Actinoporus elegans

From Wikipedia, the free encyclopedia
Jump to: navigation, search
Actinoporus elegans
Scientific classification
Kingdom: Animalia
Phylum: Cnidaria
Class: Anthozoa
Order: Actiniaria
Family: Aurelianidae
Genus: Actinoporus
Species: A. elegans
Binomial name
Actinoporus elegans
Duchassaing, 1850

Aureliana elegans Andres, 1883

Actinoporus elegans, commonly known as the Elegant Anemone[2][3] or the Brown-striped Anemone,[4] is a species of sea anemone in the family Aurelianidae. This species may exhibit a high degree of colour variability, from blue to white to nearly transparent.[1]

The column is smooth and textured near the top and bottom, growing to a maximum of 15 centimetres (5.9 in) in height and with a diameter of about 5 centimetres (2.0 in). The base, about the same diameter as the column, is deeply buried in the substratum. The disc is flat and also about the same diameter as the column. Although the surface of the disc is hidden by tentacles at the fringes, there is a small exposed area at the centre where the distance between them is greater.[1] Both the base and column are mostly white with some clear areas. Near the disc, the ridges may be a translucent brown colour. This translucency is due to the thinness of the base and column walls.[1]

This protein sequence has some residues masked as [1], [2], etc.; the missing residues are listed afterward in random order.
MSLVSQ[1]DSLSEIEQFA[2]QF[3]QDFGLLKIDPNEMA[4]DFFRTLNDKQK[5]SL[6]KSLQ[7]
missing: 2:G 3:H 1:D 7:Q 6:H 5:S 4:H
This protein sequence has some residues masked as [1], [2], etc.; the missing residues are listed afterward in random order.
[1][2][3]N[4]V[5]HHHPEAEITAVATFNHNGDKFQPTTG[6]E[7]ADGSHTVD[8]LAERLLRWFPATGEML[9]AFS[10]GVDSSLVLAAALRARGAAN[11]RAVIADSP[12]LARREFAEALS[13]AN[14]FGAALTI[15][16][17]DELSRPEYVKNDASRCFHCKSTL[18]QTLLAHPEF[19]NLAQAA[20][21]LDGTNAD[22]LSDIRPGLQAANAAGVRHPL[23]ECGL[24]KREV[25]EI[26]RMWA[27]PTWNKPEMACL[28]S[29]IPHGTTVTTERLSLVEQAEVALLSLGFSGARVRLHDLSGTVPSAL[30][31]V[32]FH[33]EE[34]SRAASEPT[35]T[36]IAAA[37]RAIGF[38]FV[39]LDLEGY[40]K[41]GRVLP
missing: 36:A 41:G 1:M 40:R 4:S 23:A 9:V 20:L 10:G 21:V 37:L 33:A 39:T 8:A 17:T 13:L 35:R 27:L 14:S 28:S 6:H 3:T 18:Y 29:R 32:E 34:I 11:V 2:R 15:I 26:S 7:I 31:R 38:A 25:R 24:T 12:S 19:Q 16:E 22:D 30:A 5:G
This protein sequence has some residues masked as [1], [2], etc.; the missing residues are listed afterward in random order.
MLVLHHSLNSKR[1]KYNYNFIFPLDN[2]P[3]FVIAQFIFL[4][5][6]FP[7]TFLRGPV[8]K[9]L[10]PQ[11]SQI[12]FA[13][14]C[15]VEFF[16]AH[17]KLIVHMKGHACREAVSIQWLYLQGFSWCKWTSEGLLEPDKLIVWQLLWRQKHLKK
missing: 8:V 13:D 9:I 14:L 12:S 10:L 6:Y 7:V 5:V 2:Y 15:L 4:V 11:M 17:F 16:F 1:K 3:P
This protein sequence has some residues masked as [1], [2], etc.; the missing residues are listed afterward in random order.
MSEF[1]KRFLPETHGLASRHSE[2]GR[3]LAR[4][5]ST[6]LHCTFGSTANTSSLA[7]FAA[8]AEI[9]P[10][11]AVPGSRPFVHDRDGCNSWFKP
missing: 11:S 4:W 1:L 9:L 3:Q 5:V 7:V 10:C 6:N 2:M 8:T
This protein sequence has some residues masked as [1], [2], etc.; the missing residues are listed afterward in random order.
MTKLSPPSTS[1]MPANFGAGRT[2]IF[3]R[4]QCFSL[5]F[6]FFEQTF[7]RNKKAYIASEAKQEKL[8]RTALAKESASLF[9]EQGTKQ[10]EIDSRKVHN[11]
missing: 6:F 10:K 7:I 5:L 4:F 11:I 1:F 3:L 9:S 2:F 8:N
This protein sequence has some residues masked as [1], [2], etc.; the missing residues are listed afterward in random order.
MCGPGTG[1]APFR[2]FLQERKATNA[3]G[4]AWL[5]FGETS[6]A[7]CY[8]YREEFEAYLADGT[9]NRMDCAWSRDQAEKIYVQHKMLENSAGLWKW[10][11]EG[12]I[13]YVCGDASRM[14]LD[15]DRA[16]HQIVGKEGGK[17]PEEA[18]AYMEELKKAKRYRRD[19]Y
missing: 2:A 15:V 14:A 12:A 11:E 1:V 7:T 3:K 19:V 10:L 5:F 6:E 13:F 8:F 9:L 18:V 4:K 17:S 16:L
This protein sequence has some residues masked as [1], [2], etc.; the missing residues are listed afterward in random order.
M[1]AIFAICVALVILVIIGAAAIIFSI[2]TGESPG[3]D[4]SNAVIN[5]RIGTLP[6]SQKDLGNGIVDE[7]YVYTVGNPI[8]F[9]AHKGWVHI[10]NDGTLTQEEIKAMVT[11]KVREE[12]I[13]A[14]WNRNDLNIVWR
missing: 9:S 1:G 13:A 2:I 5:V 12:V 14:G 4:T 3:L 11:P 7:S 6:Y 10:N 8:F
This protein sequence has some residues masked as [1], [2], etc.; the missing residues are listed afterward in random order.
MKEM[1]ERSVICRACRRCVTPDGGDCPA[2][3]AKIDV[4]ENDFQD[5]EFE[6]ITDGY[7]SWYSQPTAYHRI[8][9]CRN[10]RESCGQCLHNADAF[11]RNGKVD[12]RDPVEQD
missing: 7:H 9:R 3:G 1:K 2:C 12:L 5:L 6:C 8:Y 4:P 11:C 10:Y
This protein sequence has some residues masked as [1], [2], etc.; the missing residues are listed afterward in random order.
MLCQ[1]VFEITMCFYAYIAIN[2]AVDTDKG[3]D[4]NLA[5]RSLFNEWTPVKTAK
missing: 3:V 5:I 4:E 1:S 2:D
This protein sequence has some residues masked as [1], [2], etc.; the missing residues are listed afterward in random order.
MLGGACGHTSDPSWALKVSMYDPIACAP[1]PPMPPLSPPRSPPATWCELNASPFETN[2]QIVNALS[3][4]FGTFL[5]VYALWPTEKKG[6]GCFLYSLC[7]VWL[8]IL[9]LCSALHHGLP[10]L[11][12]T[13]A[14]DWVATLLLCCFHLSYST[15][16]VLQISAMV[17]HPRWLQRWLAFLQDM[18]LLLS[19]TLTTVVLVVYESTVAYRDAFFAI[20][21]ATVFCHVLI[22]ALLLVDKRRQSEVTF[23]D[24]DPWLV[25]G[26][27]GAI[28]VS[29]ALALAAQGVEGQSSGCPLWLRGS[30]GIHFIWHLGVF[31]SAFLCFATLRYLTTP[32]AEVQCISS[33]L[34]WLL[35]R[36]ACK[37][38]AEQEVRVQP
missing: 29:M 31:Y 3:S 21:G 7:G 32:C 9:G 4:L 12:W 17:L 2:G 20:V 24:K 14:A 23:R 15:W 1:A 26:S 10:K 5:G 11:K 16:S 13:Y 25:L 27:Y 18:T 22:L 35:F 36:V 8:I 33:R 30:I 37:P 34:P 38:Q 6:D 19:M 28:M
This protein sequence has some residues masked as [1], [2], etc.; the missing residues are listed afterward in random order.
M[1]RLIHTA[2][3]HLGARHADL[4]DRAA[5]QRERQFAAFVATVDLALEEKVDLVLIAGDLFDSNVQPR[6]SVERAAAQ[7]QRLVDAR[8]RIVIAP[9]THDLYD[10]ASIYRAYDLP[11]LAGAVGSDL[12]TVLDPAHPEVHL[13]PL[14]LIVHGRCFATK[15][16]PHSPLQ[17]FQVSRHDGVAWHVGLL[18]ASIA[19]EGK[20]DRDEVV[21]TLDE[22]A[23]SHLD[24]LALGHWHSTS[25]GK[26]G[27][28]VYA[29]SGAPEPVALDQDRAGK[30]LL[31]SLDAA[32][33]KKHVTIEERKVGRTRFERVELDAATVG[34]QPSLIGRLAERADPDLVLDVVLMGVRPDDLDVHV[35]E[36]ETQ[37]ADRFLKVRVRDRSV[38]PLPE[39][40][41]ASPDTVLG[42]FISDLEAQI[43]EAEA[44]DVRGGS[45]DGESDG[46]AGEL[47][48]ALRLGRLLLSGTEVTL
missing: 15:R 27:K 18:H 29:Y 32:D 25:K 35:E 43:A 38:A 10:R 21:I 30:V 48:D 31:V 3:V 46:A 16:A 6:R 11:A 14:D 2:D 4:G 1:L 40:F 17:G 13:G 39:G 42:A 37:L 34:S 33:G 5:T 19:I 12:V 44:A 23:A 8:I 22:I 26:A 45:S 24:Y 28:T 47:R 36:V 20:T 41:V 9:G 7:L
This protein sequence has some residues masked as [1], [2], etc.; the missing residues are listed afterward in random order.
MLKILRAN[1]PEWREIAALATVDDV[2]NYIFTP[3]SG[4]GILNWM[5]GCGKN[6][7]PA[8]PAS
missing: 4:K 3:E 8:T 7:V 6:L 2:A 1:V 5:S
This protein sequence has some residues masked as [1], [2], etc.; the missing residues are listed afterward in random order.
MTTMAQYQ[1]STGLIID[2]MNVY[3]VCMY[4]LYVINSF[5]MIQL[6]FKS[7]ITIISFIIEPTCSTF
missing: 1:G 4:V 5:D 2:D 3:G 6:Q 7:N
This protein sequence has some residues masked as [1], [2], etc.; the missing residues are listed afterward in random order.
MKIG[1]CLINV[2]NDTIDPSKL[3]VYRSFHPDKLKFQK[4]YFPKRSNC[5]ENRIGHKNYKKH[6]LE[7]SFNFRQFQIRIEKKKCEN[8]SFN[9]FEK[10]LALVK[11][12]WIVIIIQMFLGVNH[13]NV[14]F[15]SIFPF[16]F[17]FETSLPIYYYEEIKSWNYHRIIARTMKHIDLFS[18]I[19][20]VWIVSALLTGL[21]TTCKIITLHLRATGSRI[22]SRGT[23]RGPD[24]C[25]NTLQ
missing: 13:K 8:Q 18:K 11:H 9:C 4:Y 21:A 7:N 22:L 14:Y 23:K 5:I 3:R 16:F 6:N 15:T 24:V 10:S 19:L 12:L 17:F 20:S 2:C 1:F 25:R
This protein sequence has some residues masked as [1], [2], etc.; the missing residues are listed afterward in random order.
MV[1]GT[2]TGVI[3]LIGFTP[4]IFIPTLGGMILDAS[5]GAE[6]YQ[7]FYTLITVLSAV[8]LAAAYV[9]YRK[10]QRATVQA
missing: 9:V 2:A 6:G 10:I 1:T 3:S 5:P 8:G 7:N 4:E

The tentacles are short and wart-like, appearing almost non-existent,[5] giving the surface of the disc a "finely beaded" appearance.[1] They are arranged in irregular radial sections, more crowded at the margin of the disc than at the centre. The tentacles bear stinging nematocytes on the outer half of the ectoderm (outside layer). The tentacles may be opaque white or red, with spots of various colours such as yellow, brown, and pink on the tips, though white is more common at the fringe. The individual tentacles are unable to retract; however, the disc as a whole can almost be retracted totally.[1]

A. elegans inhabits the tropical Atlantic Ocean, from the Caribbean Sea to Brazil. Although previously known only from the western Atlantic, populations were discovered in the east Atlantic at São Tomé and Príncipe in 2004 and in 2006, the first records of this species in the area.[5]


  1. ^ a b c d e f Duerden, James Edwin (April 1898). Jamaican Actiniaria. II. VI. Dublin: Royal Dublin Society. pp. 176–180. 
  2. ^ "Invertebrate Species observed during reef surveys at St. Barths". ST BARTHELEMY MARINE RESERVE Summary of Preliminary Results of April 1998 Monitoring, and Future Activities. Sustainable Ecosystems Institute. Retrieved 13 June 2010. 
  3. ^ "Evaluation of Salt Ponds Affected by the Beef Island Development Project" (PDF). Beef Island Environmental Scoping Report & Resource Characterization. Island Resources Foundation. August 2005. Archived from the original (PDF) on 24 September 2010. Retrieved 13 June 2010. 
  4. ^ "Georgia Fish Identification Key" (PDF). University of Georgia. Archived from the original (PDF) on 11 June 2010. Retrieved 13 June 2010. 
  5. ^ a b Wirtz, Peter (2009). "Thirteen new records of marine invertebrates and two of fishes from Cape Verde Islands" (PDF). Arquipélago - Life and Marine Sciences. Ponta Delgada, Azores: Universidade dos Açores (26): 52. ISSN 0873-4704. Retrieved 13 June 2010. 

External links[edit]